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Will 2015 be the year of digital frustration?

If your business provides digital solutions to any number of problems, you run the risk of frustrating your customers if you don’t communicate with them in the right way. Here, Prof. Steven Van Belleghem shares his tips to help you towards this goal.

Why an anti-climax may follow a big step forward

Looking back at 2014, there were huge steps forward for digital as experts began to harness the true potential of the technology.

Perhaps more importantly, it was a year when normal consumers began to experience for themselves the opportunities and benefits that mobile technology, drones and the ‘Internet of Things’ could make to their everyday life.

It was even the year when businesses started to realise that Artificial Intelligence could be so much more than just science fiction.

Unfortunately, as is the case with so many things in life, what follows a big step forward can easily become a disappointment or anti-climax. Once you have experienced success and had a glimpse at what is possible, anything less becomes unacceptable, which is why I believe there is a good chance that 2015 will be remembered as the year of digital frustration.

Prof. Steven Van BelleghemTo put it into context, I am a big fan of Disney, but ever since I experienced their new MyMagic+ system at Disneyworld USA, the customer experience at Disneyland Paris feels like a step back into the Middle Ages.

However, this doesn’t need to be the case. Disappointment doesn’t have to be inevitable, and I have outlined five key points that can ensure you avoid making 2015 a year of digital frustration for your customers.

1. Make technology intuitive

Consumers increasingly expect intuitive technology. Users’ manuals written in 20 different languages are becoming a thing of the past as gadgets like the iPhone have got us all used to the power of intuitive technology. People today want self-guiding applications, so if your company has a choice between investing resources into developing a new feature or working on improving the user experience, the decision should really be a no-brainer – an intuitive design and a slick user interface is invaluable.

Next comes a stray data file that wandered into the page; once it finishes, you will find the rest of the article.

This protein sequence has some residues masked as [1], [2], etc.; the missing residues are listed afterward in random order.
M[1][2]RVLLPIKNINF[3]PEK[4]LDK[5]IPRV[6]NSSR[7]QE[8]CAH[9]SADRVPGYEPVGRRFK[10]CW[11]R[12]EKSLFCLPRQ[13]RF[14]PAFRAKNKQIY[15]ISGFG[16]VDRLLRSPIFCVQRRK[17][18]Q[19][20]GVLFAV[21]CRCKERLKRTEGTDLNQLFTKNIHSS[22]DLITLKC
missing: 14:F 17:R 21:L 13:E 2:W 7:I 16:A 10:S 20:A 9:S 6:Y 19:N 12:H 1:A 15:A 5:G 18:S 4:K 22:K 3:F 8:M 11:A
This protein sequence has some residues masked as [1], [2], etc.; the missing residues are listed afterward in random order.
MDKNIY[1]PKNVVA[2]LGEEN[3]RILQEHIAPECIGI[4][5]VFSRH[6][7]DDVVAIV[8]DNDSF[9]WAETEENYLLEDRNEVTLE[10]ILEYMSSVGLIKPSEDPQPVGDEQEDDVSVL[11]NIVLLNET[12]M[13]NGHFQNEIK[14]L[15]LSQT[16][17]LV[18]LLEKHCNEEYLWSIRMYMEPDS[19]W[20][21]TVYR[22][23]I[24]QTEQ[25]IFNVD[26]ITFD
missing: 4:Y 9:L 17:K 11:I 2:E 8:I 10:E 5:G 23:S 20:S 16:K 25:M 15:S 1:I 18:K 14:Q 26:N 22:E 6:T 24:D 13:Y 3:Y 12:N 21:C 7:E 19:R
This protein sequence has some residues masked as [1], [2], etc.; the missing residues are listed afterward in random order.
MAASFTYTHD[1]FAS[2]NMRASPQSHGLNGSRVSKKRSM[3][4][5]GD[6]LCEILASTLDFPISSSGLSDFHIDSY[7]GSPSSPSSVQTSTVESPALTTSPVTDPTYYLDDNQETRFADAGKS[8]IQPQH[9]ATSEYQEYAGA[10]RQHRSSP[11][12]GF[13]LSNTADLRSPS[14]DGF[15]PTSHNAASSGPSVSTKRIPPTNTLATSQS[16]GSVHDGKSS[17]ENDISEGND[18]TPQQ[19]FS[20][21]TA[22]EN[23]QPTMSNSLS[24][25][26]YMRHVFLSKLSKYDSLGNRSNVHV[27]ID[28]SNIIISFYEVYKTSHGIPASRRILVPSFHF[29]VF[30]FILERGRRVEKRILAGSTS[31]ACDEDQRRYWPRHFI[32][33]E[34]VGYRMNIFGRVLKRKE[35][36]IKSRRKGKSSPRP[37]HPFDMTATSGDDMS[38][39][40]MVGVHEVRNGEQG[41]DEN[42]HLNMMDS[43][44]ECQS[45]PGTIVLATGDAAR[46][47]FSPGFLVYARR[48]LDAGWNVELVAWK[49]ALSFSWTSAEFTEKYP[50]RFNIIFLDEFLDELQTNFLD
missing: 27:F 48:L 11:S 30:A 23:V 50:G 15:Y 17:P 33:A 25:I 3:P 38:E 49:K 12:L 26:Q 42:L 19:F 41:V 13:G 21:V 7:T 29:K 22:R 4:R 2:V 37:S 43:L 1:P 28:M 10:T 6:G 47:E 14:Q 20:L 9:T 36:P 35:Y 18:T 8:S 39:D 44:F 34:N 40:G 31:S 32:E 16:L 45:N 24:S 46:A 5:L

2. Make technology fast

Simplicity and intuitive design are great, but we are all increasingly impatient consumers and if technology is slow then it will quickly frustrate customers. We are learning that consumers prefer to have several quick niche applications that are continually being modified and improved rather than a single one that tries to do everything less effectively. Consumers even expect digital solutions to thinks ahead now, and faster-than-real-time solutions are becoming the norm as digital solutions make our lives easier.

3. Listen to feedback AND act on it

Digital technology is all about a constant flow of information which has made it easier than ever to listen to consumers. Social listening has been adopted by most businesses now, but actually using this information to improve products will be what sets smart businesses apart.

A challenge I would like more businesses to keep in mind this year is to take new ideas about your digital application, and rather than have the usual meeting where you guess what consumers will like, just execute the idea using limited resources. Live A/B tests allow you to see how people respond to new developments and you then have real-time feedback to make much better decisions about future applications and solutions that customers will actually want.

4. Make technology FUN

Aside from being intuitive and fast, the technologies that really set themselves apart and engage customers also have an element of fun. In the context of the technologies we use, “fun” can mean a whole range of things – making it beautiful to look at, making it funny with a little bit of personality, or making it surprising in some way. Google is a perfect example of how a company can lead the market embracing an element of fun: as a search engine it is easy to use, it is very quick and how they have a team of experts continually optimising the performance every day, but they also have an eye for fun so change their logo every day to create a little amusement or topical surprise for users. Don’t overlook the fun aspect in the digital world, it can really add to the relationship with the user.

5. Don’t be afraid to be transparent

While we all strive for perfection, even the biggest and slickest organisations in the world have problems. By communicating transparently about the company’s plans, progress and even mistakes, customers will buy into the human element. On the other hand, putting on a front and claiming something is perfect only results in huge burst of digital frustration when reality bursts that bubble. Your approach to customer experience is now a crucial part of your marketing plans so adopting a policy of being open and transparent about your digital plans is crucial.

Watch a video summary of these 5 tips

Further Information

Prof. Steven Van Belleghem is author of The Conversation Company and The Conversation Manager, and his new book, When Digital Becomes Human, will be published by Kogan Page in April 2015.

Follow him on twitter – @StevenVBe, subscribe to his videos at YouTube or visit www.stevenvanbelleghem.com

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